In 2017, the world experienced one of the most deadliest attack in New York since 9/11. The attack by 29-year-old Uzbekistan native, Sayfullo Habibullaevic Saipov, killed at least 8 people and injured dozens of others. This unfortunate event comes on the heels of ISIS having major setbacks territorially in Iraq and Syria, but likely a reconstituting of their aims and objectives as they seek to look for influence and furthering their brand including in the United States. Saipov’s desire to be lured into the web of influence of ISIS, its symbols, religious doctrine and global attraction isn’t new. In 2015, the first ISIS claimed attack in the US carried out by both Elton Simpon and Nadir Soofi were motivated by a desire to carry out attacks in their own city and state of Texas and the online attraction and appeal of ISIS instruction from the Middle East. Furthermore, in 2016, Orlando Night Club Shooter, Omar Mateen equally heard the call of ISIS seeking to carry out attacks against a gay nightclub, one in which he apparently frequented prior suggesting a potential tormented soul based on his own personal struggles and seeking redemption via ISIS strict and narrow brand of Islam.
Let’s be blunt, America has a radicalization problem and without us confronting it head on and calling it out we are hiding from the reality of the times we are living in. After the attacks, many American Muslim social media pundits quickly went on the defensive seeking to try to reclaim the narrative of the media’s use of the term “Allahu Akbar” (Arabic for God is Greater” once the general public at-large heard that these were the words that the attacker echoed as he crashed into a school bus and exited the vehicle. Like them, I agree that the term is used on a deeply personal level and said at least 20 times a day by me, my family and the broader American Muslim community, but quite frankly these individuals and many others have missed the point as a whole during this time of pain, hurt and death.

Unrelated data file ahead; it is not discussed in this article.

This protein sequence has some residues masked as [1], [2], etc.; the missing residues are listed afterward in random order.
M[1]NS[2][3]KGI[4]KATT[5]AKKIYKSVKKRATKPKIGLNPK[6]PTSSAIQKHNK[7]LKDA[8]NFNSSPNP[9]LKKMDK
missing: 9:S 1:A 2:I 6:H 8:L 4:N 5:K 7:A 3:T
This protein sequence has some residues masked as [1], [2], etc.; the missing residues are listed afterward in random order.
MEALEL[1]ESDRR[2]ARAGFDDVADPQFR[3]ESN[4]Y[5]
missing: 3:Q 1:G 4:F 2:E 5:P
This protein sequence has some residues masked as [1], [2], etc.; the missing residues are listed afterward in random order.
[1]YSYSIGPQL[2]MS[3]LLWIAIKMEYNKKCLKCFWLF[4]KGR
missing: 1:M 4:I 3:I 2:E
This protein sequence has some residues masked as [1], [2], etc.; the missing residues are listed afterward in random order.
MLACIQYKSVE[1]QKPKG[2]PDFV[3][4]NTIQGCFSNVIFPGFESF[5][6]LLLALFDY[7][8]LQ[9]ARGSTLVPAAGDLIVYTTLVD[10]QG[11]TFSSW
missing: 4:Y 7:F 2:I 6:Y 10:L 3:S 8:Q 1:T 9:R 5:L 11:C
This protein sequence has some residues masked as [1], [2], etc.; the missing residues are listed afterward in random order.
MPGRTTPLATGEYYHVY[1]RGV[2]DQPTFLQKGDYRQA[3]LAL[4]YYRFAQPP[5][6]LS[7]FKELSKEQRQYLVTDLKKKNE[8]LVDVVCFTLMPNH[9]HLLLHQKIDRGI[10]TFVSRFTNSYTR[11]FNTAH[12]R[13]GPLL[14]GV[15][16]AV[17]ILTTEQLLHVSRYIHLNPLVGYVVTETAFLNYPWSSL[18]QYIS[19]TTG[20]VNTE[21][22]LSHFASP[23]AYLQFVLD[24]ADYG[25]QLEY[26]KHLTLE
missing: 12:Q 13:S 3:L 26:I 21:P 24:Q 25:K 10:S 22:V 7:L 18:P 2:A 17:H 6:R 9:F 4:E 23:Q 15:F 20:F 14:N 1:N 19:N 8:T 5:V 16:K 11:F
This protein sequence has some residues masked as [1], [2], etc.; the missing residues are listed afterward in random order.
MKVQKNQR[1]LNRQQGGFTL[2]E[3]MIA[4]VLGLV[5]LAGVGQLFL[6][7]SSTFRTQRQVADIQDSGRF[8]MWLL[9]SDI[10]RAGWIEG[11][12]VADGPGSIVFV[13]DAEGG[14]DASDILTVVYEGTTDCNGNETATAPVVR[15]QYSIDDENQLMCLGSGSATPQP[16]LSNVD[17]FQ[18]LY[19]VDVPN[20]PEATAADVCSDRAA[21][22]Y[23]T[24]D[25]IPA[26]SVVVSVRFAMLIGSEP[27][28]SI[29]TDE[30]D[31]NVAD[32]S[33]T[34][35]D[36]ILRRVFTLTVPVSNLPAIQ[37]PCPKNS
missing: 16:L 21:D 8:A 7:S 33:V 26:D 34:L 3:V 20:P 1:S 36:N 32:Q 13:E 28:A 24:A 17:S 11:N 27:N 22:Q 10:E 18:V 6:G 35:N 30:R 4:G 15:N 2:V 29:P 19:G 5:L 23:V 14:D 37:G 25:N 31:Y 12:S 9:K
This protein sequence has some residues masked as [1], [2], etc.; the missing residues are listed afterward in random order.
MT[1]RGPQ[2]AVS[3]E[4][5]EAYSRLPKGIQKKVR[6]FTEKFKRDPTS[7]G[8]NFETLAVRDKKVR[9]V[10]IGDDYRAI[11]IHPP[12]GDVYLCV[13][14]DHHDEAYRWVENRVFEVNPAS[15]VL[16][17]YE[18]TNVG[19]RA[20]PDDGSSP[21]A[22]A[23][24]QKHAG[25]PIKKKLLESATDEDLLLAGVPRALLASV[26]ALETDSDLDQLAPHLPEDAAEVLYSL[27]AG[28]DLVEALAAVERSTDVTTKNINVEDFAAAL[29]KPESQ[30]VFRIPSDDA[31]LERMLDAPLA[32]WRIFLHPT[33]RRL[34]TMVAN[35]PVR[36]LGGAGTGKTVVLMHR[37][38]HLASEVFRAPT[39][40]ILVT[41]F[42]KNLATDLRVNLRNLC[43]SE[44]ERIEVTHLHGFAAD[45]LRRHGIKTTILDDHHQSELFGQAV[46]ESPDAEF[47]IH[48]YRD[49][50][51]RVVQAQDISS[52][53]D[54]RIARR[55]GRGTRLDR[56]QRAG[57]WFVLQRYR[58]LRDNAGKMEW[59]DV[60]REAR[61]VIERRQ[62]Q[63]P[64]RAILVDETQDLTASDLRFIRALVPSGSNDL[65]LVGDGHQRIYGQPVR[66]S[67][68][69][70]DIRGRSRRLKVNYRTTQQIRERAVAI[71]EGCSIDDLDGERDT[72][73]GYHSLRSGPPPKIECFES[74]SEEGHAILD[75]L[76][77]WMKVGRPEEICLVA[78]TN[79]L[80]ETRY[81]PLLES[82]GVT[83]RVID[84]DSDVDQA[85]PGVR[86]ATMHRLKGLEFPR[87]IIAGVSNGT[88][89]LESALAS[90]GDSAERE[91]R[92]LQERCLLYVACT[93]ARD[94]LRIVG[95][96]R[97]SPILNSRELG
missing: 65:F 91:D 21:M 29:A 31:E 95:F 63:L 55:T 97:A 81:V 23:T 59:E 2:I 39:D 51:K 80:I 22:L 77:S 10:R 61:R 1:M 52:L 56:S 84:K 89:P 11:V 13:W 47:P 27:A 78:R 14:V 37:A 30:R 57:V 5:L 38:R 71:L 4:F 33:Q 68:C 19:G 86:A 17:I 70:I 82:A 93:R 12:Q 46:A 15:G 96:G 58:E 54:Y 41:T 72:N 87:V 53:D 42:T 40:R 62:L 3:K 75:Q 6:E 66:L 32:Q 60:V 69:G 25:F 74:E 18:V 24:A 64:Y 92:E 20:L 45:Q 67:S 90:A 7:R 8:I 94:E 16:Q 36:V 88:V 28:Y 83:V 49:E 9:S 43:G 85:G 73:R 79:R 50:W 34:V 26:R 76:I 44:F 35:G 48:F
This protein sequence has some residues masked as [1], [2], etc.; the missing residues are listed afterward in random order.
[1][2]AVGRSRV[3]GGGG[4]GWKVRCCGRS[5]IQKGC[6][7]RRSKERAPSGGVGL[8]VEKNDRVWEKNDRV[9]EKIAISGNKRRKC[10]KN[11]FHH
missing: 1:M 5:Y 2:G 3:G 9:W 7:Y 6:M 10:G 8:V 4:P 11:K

The American Muslim community is diverse and not a monolith. In fact, like its Christians counterparts, Friday, the holy day for Muslims is the most divided hour in America and demonstrates a diverse and divergent Muslim community based off of ideological, ethnic and financial lines. In this moment of history more than ever, American Muslims must finally recognize and come to the conclusion that America is home and that loyalty, patriotism and religious guidance should be centered and rooted in the American experience. This isn’t new, American Muslims have been in the US since its inception and are present in all walks of life including newspaper vendors, taxi drivers, homemakers and accountants to name a few. Various American Muslim revivalists, including the late American Muslim revivalist Imam WD Mohammed have been making this case for an American school of Islamic thinking, and going back to 1977 he courageously picked up the American flag and required it to be placed in every American mosque under his leadership despite pushback from many overseas and immigrant American Muslims.
Now is the time more than ever to follow the lead and direction of efforts of American Muslims who recognize that loyalty isn’t to Lahore, Riyadh, Fez, Damascus, Kuala Lumpor, Cairo or Tunis. Americans collectively are all hyphenated and have experiences some which offer stories of resilience, hardship and pain, but now more than ever, the American Muslim community must speak up and unequivocally speak in clear terms that they are American and Muslim and this is their homeland.